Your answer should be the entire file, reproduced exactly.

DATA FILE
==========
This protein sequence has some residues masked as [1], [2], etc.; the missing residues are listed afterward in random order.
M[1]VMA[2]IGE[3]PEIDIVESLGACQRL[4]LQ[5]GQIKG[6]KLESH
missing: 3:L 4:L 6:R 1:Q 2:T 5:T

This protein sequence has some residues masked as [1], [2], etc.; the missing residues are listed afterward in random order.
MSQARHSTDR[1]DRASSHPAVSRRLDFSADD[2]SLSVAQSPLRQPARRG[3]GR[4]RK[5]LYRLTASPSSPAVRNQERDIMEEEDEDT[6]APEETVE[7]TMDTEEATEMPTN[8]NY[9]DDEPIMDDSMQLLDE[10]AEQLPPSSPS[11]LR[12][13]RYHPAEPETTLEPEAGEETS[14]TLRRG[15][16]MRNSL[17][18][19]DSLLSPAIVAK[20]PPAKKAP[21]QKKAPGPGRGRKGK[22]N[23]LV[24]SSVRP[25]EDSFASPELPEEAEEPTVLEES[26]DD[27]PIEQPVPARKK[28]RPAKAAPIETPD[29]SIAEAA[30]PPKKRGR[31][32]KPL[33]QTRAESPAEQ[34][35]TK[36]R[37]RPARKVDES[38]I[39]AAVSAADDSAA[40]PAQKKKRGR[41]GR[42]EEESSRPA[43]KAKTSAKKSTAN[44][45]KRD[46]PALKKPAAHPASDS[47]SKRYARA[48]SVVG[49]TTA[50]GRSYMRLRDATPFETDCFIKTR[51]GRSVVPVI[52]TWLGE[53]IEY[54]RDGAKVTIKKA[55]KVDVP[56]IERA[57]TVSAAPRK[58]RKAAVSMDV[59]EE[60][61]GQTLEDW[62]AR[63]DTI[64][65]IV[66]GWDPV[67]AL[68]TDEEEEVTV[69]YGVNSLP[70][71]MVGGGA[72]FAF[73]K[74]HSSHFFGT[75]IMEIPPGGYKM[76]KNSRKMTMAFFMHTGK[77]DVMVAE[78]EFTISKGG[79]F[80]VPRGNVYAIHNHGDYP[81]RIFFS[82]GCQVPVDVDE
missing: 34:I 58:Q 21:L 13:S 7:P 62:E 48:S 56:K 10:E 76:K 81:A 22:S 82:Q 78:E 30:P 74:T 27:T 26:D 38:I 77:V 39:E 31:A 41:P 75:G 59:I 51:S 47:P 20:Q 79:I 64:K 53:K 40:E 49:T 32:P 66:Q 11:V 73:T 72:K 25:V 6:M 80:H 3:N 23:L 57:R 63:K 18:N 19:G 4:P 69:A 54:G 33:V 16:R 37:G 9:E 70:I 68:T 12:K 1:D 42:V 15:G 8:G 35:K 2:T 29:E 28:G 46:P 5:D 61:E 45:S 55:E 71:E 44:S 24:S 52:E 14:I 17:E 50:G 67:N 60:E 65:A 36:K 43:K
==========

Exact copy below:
This protein sequence has some residues masked as [1], [2], etc.; the missing residues are listed afterward in random order.
M[1]VMA[2]IGE[3]PEIDIVESLGACQRL[4]LQ[5]GQIKG[6]KLESH
missing: 3:L 4:L 6:R 1:Q 2:T 5:T

This protein sequence has some residues masked as [1], [2], etc.; the missing residues are listed afterward in random order.
MSQARHSTDR[1]DRASSHPAVSRRLDFSADD[2]SLSVAQSPLRQPARRG[3]GR[4]RK[5]LYRLTASPSSPAVRNQERDIMEEEDEDT[6]APEETVE[7]TMDTEEATEMPTN[8]NY[9]DDEPIMDDSMQLLDE[10]AEQLPPSSPS[11]LR[12][13]RYHPAEPETTLEPEAGEETS[14]TLRRG[15][16]MRNSL[17][18][19]DSLLSPAIVAK[20]PPAKKAP[21]QKKAPGPGRGRKGK[22]N[23]LV[24]SSVRP[25]EDSFASPELPEEAEEPTVLEES[26]DD[27]PIEQPVPARKK[28]RPAKAAPIETPD[29]SIAEAA[30]PPKKRGR[31][32]KPL[33]QTRAESPAEQ[34][35]TK[36]R[37]RPARKVDES[38]I[39]AAVSAADDSAA[40]PAQKKKRGR[41]GR[42]EEESSRPA[43]KAKTSAKKSTAN[44][45]KRD[46]PALKKPAAHPASDS[47]SKRYARA[48]SVVG[49]TTA[50]GRSYMRLRDATPFETDCFIKTR[51]GRSVVPVI[52]TWLGE[53]IEY[54]RDGAKVTIKKA[55]KVDVP[56]IERA[57]TVSAAPRK[58]RKAAVSMDV[59]EE[60][61]GQTLEDW[62]AR[63]DTI[64][65]IV[66]GWDPV[67]AL[68]TDEEEEVTV[69]YGVNSLP[70][71]MVGGGA[72]FAF[73]K[74]HSSHFFGT[75]IMEIPPGGYKM[76]KNSRKMTMAFFMHTGK[77]DVMVAE[78]EFTISKGG[79]F[80]VPRGNVYAIHNHGDYP[81]RIFFS[82]GCQVPVDVDE
missing: 34:I 58:Q 21:L 13:S 7:P 62:E 48:S 56:K 10:E 76:K 81:A 22:S 82:Q 78:E 30:P 74:T 27:T 26:D 38:I 77:V 39:E 31:A 41:P 75:G 59:I 51:S 47:P 20:Q 79:I 64:K 53:K 40:E 49:T 32:P 66:Q 11:V 73:T 72:K 25:V 6:M 80:H 3:N 23:L 57:R 63:K 18:N 19:G 4:P 69:A 54:G 33:V 16:R 37:G 9:E 70:I 68:T 12:K 1:D 42:V 15:G 8:G 35:K 2:T 29:E 28:G 46:P 5:D 61:E 45:S 55:E 71:E 44:S 24:S 52:E 14:I 17:E 50:G 67:N 60:E 65:A 36:K 43:K